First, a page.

The National Collegiate Athletic Association (NCAA) governs intercollegiate athletics, as well as drug testing for college student-athletes of its member institutions. All NCAA member institutions must abide by NCAA bylaws. Within the bylaws are rules governing the use and prohibition of performance enhancing drugs by student athletes.
NCAA member institutions and conferences often create and implement their own drug testing programs, which can vary considerably. Under NCAA bylaws, the first positive test for
The NCAA Committee on Competitive Safeguards and Medical Aspects of Sports (CSMAS)
At CSMAS’s June 2016 meeting, it elected to explore a new drug-testing consent form that would require student-athletes to acknowledge receipt of the list of banned drugs and an advisory on the risk of using nutritional and/or dietary supplements. Presumably, this change would make it more difficult for student-athletes to claim that they were unaware that certain drugs were banned or that nutritional supplements might contain banned substances. Moreover, CSMAS determined that there should be no recording, in any form, of NCAA drug-testing specimen collections because of confidentiality and privacy concerns.
Also, CSMAS declined to create a
Recently, the NCAA has faced criticism regarding the testing and penalties for the use of “street drugs,” and marijuana in particular. Studies have shown that marijuana may actually hinder athletic performance. According to one 2014 NCAA study, 22 percent of NCAA athletes reported using marijuana.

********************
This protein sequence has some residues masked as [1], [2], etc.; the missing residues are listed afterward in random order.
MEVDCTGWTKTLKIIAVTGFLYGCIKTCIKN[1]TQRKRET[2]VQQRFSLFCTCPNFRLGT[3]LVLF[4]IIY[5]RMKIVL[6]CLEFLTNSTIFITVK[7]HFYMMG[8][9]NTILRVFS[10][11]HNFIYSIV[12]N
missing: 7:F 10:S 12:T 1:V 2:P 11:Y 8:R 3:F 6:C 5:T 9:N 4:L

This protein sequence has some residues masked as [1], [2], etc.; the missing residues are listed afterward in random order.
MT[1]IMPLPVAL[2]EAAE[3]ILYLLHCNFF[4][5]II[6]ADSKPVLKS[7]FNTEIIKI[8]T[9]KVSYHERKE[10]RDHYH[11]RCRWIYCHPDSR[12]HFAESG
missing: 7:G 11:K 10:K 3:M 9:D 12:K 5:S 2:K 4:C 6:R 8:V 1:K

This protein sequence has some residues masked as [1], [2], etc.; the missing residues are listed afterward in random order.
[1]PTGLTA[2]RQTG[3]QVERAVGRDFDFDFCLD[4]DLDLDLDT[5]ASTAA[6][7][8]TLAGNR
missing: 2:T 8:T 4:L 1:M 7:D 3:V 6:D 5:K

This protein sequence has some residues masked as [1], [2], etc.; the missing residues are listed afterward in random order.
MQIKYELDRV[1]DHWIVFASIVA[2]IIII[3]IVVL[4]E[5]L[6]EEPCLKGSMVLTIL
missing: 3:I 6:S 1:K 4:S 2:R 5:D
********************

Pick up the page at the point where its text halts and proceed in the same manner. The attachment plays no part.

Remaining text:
Despite the growth of marijuana use by student athletes, the CSMAS elected to continue to ban it and other performance-altering substances. These banned drugs, now called “illicit drugs,” will still continue to include heroin, marijuana, tetrahydrocannabinol (THC), and synthetic cannabinoids, among other substances.
Best Practices for NCAA Member Institutions
Below are a few practical tips NCAA member institutions may want to consider implementing:
→ Develop a written policy on drug and alcohol use, covering drug testing policies and medication disclosure.
→ Ensure that student-athletes are familiar with the list of NCAA-banned drugs and understand that dietary supplements may contain banned substances.
→ Make sure that a medical review officer is in place to address any positive results.
→ Educate student-athletes and athletic staff on the implementation of all drug testing policies.
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